Born in December 1912, Krishna Rao took to dance seriously in 1939 and married U.K. Chandrabhaga Devi in February 1941.
Whenever I visit Bengaluru, I miss the dancing couple of late professor U.S. Krishna Rao and his wife U.K. Chandrabhaga Devi. I met U.S. Krishna Rao and his wife Chandra (U.K. Chandrabhaga Devi) during the All India Dance Seminar held at Vigyan Bhavan, New Delhi in April, 1958. That was a historic conference with a weeklong dance festival in the evening at Talkatora Gardens. I was a greenhorn, up and coming scholar interested in dance. I had gone from Mumbai to attend the seminar, thanks to professor Mohan Khokar’s suggestion, as all leading lights of dance world were to meet there.
Chairman Justice Rajamannar, vice-chairman Kamala Devi Chattopadhyaya, legendary dancers Balasaraswati, Rukmini Devi, great Sanskrit scholar Dr V. Raghavan, Mrinalini Sarabhai, Kitappa Pillai, Swaminath Pillai, Kalakshetra dancers, including Sanjukta Panigrahi (nee Mishra),who was studying Bharatanatyam at Kalakshetra, Chinna Sarada, Pushpa Sundaram (nee Makhijani), musician D. Pasupathi, Kitappa’s student Padmalochani from Bengaluru, Elappa Pillai, for whose presentation young Yamini Krishnamurty had given a demonstration, were prominent figures in the field of Bharatanatyam. E. Krishna Iyer was to attend but because of his indifferent health, he could not come. Kamala (Laxman) and Ramaiah Pillai could not come as Kamala was touring Japan. On the opening day in the morning session I remember the Travancore Sisters Lalitha, Padmini and Ragini had come for a while. Among this galaxy of Bharatanatyam exponents were U.S. Krishna Rao and his wife Chandrabhaga Devi. Young Sudharani (Raghupathy) had also accompanied them.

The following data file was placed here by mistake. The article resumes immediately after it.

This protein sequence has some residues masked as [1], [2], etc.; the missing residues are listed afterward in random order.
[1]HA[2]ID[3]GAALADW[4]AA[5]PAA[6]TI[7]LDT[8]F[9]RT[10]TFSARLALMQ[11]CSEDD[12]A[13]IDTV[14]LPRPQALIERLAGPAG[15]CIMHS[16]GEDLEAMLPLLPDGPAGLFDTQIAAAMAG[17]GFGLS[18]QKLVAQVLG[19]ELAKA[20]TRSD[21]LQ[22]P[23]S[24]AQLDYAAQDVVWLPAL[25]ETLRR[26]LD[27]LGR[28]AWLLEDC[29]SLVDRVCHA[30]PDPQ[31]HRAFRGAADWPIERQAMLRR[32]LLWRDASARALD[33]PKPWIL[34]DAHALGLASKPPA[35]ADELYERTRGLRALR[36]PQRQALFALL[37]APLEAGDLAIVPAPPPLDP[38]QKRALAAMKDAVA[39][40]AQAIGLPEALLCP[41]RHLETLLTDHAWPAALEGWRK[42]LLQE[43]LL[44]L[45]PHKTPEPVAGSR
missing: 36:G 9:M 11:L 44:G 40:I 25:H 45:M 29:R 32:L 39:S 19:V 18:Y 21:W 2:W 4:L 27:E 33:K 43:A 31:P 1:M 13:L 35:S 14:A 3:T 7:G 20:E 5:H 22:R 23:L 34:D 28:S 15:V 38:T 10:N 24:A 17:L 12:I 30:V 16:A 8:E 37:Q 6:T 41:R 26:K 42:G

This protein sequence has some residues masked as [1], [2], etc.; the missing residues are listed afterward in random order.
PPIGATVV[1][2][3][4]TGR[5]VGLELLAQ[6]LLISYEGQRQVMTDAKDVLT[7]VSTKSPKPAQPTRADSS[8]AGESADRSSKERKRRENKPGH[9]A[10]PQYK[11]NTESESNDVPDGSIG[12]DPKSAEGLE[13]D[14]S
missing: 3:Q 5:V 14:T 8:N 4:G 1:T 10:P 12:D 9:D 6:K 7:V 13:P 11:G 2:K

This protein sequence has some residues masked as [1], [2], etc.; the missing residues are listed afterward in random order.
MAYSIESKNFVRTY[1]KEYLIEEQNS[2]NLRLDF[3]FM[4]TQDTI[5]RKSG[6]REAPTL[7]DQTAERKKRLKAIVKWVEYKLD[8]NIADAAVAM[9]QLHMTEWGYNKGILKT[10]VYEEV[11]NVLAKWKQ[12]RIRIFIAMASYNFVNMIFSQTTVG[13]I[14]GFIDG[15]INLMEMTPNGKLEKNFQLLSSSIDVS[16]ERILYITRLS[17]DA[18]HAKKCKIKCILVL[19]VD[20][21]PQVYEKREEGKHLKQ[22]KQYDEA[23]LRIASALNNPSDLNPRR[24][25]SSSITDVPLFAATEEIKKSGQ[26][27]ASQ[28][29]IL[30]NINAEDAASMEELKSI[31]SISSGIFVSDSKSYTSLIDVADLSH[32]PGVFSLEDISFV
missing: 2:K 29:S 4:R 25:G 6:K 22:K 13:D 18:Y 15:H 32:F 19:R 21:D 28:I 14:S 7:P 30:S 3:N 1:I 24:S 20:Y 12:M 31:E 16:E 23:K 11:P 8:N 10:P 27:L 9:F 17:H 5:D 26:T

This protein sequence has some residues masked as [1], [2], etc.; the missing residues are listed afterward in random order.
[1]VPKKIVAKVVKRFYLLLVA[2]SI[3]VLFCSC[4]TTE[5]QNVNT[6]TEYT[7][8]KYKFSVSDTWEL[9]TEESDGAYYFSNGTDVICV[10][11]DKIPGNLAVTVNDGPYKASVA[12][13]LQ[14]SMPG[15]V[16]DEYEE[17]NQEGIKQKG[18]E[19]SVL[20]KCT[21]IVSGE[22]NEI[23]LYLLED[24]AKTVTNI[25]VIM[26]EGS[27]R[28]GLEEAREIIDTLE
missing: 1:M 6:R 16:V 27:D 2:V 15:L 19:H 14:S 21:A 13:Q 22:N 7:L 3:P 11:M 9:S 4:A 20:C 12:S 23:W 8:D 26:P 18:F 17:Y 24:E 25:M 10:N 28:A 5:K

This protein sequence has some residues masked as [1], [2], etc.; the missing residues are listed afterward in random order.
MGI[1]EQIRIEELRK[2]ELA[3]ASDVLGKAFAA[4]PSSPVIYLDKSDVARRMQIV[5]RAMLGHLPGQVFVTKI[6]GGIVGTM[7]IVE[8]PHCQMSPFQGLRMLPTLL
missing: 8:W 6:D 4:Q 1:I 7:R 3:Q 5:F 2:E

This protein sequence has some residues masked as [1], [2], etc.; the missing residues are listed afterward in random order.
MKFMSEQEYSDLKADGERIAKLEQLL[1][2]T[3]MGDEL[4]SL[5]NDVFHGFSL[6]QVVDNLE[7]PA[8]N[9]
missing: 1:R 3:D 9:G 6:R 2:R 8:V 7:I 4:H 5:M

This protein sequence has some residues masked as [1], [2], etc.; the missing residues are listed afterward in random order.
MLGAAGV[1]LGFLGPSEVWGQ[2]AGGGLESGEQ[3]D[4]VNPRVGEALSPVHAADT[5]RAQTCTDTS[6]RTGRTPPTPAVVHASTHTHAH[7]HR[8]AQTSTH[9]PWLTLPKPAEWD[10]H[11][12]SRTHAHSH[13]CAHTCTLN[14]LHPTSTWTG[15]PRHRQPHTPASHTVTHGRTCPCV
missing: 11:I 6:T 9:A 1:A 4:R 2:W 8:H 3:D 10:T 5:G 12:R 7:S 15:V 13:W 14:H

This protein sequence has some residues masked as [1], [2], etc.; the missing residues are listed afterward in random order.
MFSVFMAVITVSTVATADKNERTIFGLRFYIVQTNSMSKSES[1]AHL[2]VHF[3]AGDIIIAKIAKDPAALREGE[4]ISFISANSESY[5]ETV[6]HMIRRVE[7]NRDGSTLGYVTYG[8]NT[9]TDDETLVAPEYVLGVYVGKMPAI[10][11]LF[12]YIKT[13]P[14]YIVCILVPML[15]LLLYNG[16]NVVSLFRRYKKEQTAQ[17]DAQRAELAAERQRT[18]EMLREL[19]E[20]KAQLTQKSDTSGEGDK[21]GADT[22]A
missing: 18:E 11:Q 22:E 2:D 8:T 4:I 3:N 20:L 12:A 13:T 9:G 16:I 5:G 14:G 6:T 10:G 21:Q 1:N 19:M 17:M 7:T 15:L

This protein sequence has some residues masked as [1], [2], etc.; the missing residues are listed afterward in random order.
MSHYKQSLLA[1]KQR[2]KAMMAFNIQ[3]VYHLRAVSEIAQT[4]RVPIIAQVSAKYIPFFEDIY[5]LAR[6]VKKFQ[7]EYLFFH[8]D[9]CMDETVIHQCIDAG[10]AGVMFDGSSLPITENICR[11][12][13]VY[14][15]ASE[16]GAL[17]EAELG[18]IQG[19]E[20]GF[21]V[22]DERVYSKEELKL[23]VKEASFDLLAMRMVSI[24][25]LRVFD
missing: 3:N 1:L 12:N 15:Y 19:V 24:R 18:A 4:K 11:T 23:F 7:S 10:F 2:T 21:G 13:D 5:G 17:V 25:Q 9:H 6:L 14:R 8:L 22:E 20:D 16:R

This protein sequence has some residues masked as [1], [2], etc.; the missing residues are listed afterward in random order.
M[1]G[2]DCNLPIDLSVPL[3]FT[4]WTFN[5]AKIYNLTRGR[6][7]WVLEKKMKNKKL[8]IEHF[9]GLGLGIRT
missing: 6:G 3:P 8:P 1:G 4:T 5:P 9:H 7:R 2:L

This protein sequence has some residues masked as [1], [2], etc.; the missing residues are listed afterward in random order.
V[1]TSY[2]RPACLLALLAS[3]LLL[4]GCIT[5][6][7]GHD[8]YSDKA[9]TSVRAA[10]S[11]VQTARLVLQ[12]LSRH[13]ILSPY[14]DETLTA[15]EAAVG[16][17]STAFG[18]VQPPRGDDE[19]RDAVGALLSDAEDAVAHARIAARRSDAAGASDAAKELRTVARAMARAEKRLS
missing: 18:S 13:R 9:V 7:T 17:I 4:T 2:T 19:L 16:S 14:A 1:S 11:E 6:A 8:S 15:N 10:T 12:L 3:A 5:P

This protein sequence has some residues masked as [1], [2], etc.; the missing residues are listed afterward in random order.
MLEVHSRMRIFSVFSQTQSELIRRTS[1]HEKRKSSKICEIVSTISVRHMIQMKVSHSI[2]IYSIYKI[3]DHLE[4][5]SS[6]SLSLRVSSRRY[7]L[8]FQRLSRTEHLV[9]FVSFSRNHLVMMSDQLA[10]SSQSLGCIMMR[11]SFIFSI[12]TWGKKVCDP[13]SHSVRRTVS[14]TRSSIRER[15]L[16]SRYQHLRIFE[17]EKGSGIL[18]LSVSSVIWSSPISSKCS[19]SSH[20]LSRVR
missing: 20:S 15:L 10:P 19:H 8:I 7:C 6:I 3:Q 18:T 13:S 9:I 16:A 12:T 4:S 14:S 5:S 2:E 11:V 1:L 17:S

Krishna Rao was to present his paper on “New Trends in Bharatanatyam”. I had read about him in Ram Gopal’s biography Rhythm in Heavens as his friend and a young companion. Ram Gopal and he used to learn dance and Krishna Rao used to take Ran Gopal on his bicycle. After the performances were over, (which were held privately without Ram Gopal’s parents’ knowledge), some organised by the yuvaraj, the prince, Krishna Rao used to accompany him. As I learnt later on, it was due to Ram Gopal that Krishna Rao took to dancing, though essentially he was to support himself, in the future, as a professor of chemistry in Bengaluru University.
Those were different times. Dance was still being looked down upon as an art worthy of practice by “the women of ill fame”, Devadasis, who were considered “low women” in society. In the late thirties, very few ventured to learn dance. Therefore, it indeed was remarkable and courageous on the part of Krishna Rao and Chandrabhaga Devi to take to dance and go to Pandanallur village to study Bharatanatyam under Meenakshisundaram Pillai. It was of course on account of Ram Gopal and E. Krishna Iyer that both went to study there under the great nattuvanar and guru of Bharatanatyam Meenakshisundaram.
Born on December 31, 1912, Krishna Rao studied chemistry and received first rank in M.Sc in 1934 in Mysore University. He took to dance seriously in 1939 and married U.K. Chandrabhaga Devi in February 19, 1941. Krishna Rao, along with his educational career, managed to devote time to perform as a dancing couple and started training students in Indian classical dance. Among their well-known students are Indrani Rahaman, Kumudini Lakhia (she studied for sometime Bharatanatyam and also used to partner Ram Gopal in Bharatanatyam), Kamadev from London, Sonal Mansingh, Prathibha Prahlad, Mamata Niyogi Nakra (from Montreal, Canada) and Sudharani Raghupathy, Revathi and Asha Gopal and several others.
I recall in his erudite paper, which he had read at the seminar, Krishna Rao had elaborated upon various varnams — varnams in Tamil, Telugu and also the need for compositions and padams in Kannada, bringing in a variety of literature and music. He also referred to the contributions of the Mysore school of Bharatanatyam and mentioned Kolar Kitappa and his disciple Gundappa, who had an intimate knowledge of both the Tanjore and Mysore traditions. (Prof. Krishna Rao’s paper is included in my edited book of the 1958 Dance Seminar papers, published by Sangeet Natak Akademi).